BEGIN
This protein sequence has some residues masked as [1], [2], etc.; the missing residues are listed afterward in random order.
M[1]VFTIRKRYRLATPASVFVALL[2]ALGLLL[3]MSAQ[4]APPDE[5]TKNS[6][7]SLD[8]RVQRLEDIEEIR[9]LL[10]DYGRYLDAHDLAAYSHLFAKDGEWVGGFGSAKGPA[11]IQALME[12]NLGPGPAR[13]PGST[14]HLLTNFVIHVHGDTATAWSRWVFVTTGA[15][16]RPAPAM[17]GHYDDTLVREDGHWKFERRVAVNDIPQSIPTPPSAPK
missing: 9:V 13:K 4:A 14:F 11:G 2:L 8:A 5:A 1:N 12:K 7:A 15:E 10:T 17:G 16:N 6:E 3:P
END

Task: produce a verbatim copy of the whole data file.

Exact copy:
This protein sequence has some residues masked as [1], [2], etc.; the missing residues are listed afterward in random order.
M[1]VFTIRKRYRLATPASVFVALL[2]ALGLLL[3]MSAQ[4]APPDE[5]TKNS[6][7]SLD[8]RVQRLEDIEEIR[9]LL[10]DYGRYLDAHDLAAYSHLFAKDGEWVGGFGSAKGPA[11]IQALME[12]NLGPGPAR[13]PGST[14]HLLTNFVIHVHGDTATAWSRWVFVTTGA[15][16]RPAPAM[17]GHYDDTLVREDGHWKFERRVAVNDIPQSIPTPPSAPK
missing: 9:V 13:K 4:A 14:F 11:G 2:L 8:A 5:A 1:N 12:K 7:A 15:E 10:T 17:G 16:N 6:E 3:P